Men and women of marriageable age have the right to marry and to found a family, according to the national laws governing the exercise of this right.
The enjoyment of the rights and freedoms set forth in this Convention shall be secured without discrimination on any ground such as sex, race, colour, language, religion, political or other opinion, national or social origin, association with a national minority, property, birth or other status.
Articles 1 to 3 of the First Protocol:
PART II: THE FIRST PROTOCOL
Every natural or legal person is entitled to the peaceful enjoyment of his possessions. No one shall be deprived of his possessions except in the public interest and subject to the conditions provided for by law and by the general principles of international law.
The preceding provisions shall not, however, in any way impair the right of a State to enforce such laws as it deems necessary to control the use of property in accordance with the general interest or to secure the payment of taxes or other contributions or penalties.
No person shall be denied the right to education. In the exercise of any functions which it assumes in relation to education and to teaching, the State shall respect the right of parents to ensure such education and teaching in conformity with their own religious and philosophical convictions.
The High Contracting Parties undertake to hold free elections at reasonable intervals by secret ballot, under conditions which will ensure the free expression of the opinion of the people in the choice of the legislature.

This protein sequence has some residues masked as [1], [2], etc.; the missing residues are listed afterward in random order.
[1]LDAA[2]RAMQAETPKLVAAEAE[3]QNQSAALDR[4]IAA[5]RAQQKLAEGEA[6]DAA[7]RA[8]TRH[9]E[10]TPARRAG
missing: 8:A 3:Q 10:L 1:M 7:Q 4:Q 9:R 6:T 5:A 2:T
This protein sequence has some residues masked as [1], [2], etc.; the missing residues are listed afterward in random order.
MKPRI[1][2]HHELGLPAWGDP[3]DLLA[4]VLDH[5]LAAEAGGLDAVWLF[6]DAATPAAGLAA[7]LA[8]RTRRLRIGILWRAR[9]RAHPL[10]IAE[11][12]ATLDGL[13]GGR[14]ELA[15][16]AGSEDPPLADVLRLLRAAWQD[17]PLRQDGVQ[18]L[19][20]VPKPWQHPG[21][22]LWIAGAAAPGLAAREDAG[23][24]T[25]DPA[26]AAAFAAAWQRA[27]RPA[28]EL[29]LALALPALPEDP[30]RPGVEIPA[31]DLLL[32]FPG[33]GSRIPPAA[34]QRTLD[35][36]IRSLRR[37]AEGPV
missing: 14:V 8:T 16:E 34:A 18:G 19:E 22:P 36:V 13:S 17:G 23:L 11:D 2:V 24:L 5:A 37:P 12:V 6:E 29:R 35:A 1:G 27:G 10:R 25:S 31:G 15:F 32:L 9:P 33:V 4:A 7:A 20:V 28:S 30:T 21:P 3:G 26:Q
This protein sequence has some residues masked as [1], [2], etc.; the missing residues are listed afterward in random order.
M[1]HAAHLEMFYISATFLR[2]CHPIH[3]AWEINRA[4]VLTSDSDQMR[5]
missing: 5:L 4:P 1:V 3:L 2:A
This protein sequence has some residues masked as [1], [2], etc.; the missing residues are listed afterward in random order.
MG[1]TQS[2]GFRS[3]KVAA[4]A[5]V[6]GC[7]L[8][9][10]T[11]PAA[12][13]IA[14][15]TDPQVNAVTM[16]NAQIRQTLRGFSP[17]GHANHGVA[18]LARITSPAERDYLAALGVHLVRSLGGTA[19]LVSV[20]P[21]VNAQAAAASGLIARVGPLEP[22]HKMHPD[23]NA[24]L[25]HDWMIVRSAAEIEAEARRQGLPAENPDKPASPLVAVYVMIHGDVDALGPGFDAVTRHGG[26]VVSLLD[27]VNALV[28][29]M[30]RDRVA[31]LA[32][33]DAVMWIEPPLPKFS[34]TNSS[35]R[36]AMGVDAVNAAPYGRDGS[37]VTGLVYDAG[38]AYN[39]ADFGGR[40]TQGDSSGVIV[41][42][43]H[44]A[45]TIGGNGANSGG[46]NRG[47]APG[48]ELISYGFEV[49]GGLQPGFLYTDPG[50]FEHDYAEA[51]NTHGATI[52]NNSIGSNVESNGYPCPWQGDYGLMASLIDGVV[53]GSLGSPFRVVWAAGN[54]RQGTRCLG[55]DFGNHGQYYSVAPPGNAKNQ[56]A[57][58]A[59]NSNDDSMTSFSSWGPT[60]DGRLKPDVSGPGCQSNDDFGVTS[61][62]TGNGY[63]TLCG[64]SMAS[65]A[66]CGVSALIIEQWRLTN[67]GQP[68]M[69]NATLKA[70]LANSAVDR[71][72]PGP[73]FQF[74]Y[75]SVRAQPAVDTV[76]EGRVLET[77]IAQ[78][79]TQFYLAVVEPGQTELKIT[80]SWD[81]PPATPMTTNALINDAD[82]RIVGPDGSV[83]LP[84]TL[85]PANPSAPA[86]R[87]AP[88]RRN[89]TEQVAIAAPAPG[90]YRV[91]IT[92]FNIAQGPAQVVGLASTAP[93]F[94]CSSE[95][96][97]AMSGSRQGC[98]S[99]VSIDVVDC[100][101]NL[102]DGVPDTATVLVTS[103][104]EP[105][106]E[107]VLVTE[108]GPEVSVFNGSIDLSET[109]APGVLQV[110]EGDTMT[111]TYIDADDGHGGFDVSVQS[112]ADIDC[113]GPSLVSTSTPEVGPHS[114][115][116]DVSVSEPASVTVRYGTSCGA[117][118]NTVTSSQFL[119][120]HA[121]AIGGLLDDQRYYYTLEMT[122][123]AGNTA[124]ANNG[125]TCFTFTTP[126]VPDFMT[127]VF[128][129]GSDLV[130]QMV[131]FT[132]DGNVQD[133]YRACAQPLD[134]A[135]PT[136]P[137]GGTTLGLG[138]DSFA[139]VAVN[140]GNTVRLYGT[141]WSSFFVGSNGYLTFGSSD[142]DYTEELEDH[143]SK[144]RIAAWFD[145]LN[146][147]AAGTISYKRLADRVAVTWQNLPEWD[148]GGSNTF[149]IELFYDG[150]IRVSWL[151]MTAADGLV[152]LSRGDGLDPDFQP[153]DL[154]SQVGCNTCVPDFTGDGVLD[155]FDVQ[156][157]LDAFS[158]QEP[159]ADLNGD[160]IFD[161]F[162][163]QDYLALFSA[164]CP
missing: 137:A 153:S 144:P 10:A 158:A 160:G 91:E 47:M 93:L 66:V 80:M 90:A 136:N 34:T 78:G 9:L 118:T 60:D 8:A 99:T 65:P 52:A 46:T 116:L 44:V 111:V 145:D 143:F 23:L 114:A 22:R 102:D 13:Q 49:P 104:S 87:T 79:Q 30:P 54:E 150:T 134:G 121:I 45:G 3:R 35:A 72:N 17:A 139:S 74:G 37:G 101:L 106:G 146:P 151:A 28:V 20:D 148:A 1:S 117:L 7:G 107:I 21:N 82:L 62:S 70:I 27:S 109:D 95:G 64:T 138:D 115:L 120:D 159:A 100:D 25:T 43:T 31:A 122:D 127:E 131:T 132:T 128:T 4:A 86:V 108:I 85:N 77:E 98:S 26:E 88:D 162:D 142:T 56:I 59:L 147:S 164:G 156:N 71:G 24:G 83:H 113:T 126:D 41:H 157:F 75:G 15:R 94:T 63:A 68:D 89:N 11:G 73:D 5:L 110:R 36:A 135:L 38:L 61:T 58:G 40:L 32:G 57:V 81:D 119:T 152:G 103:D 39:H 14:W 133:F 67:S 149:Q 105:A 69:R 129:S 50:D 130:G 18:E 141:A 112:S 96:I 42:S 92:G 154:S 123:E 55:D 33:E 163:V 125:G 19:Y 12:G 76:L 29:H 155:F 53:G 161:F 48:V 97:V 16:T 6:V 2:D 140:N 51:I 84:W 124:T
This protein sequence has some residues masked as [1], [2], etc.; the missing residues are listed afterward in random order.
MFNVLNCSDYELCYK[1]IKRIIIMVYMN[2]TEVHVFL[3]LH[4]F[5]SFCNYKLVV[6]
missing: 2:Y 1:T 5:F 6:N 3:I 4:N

Articles 1 and 2 of the Sixth Protocol:
PART III: THE SIXTH PROTOCOL
The death penalty shall be abolished. No one shall be condemned to such penalty or executed.
A State may make provision in its law for the death penalty in respect of acts committed in time of war or of imminent threat of war; such penalty shall be applied only in the instances laid down in the law and in accordance with its provisions. The State shall communicate to the Secretary General of the Council of Europe the relevant provisions of that law.
As read with Articles 16 to 18 of the Convention:
Nothing in Articles 10, 11 and 14 shall be regarded as preventing the High Contracting Parties from imposing restrictions on the political activity of aliens.
Nothing in this Convention may be interpreted as implying for any State, group or person any right to engage in any activity or perform any act aimed at the destruction of any of the rights and freedoms set forth herein or at their limitation to a greater extent than is provided for in the Convention.
The restrictions permitted under this Convention to the said rights and freedoms shall not be applied for any purpose other than those for which they have been prescribed
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Choose your legislation from the list below (currently 14 acts of legislation listed):
- Noise Act 1996
- Human Rights Act 1998
- Environmental Protection Act 1990
- Party Wall Act 1996
- Freedom of Information Act 2000
- Local Government Act 2000
- Crime and Disorder Act 1998
- Protection from Harassment Act 1997
- Dogs Act 1996
- Housing Act 1996
- Clean Air Act 1993
- Criminal Justice & Police Act 2001
- Noise & Statutory Nuisance Act 1993
- Access to Neighbouring Land Act 1992